Magnifiers create an image at a specific distance from the eye. The eye must accommodate to this distance. If the eye can no longer accommodate sufficiently for the image at this distance, reading glasses should be used for the distance between the eye and the image created by the magnifier. If the eye cannot accommodate or if the reading glasses are “not right”, it is not possible to see clearly with a magnifier. Reading stands offer a constant distance between reading material and the eye. The majority of magnifier manufacturers provide the necessary data to test reading glasses with the relevant magnifier.
To find the right spectacles, the following requirements should be observed:
The virtual image created by lower power magnifiers lies between 10 and 20 cm below the reading material. The patient must either accommodate to this distance or the spectacles must be adjusted to it. Reading spectacles can only be used at a reduced distance. Distance spectacles are usually also not suitable. Progressive lenses enable the wearer to use the magnifier in an ergonomic posture thanks to the progressive lens zones, provided the progression channel is wide enough.
The best solution consists of an extra pair of single vision lenses fitted with a medium addition that have been adjusted to ensure a relaxed posture when using the magnifier. Standard reading spectacles with an addition of 3.0 D or 3.5 D would be too strong for use with a magnifier. The plus power for the “magnifier addition” normally ranges between +1.0 D and +2.0 D. Eyeglasses in this power are also often used as a visual aid for intermediate distances (e.g. household tasks). Higher power magnifiers (6x and above) can only be used at a relatively short distance from the eye. Visually impaired people find the right distance easily themselves. However, comfortable reading at a table is no longer possible. The use of an additional reading stand is advisable.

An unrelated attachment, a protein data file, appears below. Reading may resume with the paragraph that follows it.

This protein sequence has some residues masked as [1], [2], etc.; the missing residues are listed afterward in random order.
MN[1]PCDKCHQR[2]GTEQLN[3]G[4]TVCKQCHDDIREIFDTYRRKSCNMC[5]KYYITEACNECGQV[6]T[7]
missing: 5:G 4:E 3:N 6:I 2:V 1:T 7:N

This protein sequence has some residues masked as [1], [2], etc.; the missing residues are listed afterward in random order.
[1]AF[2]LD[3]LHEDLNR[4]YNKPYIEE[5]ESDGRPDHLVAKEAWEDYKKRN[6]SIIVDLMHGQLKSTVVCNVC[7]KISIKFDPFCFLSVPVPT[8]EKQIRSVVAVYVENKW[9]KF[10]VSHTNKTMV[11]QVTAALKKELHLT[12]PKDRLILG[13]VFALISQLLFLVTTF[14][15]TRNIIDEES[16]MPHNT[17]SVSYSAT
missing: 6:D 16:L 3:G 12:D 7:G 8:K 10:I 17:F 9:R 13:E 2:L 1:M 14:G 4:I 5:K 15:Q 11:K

It is important to ensure that presbyopic patients using (illuminated) hand magnifiers can actually see the virtual image created by the magnifier at a specific distance clearly with their spectacles. Presbyopic patients usually wear reading glasses for near vision. These glasses only provide sharp vision in a relatively short distance range. The virtual image created by a magnifier is formed at a specific distance from the magnifier and consequently at a specific distance from the user’s eye. Presbyopic patients with near vision glasses can only see the virtual image clearly if it is formed at the near point of the near vision lenses.
By changing the magnifier-to-object distance, the distance of the virtual image created by an (illuminated) hand magnifier can be adjusted so that it lies within the near point distance of the eyeglasses. Presbyopic patients usually have no problem with this since they intuitively find the right distance to see the image clearly.
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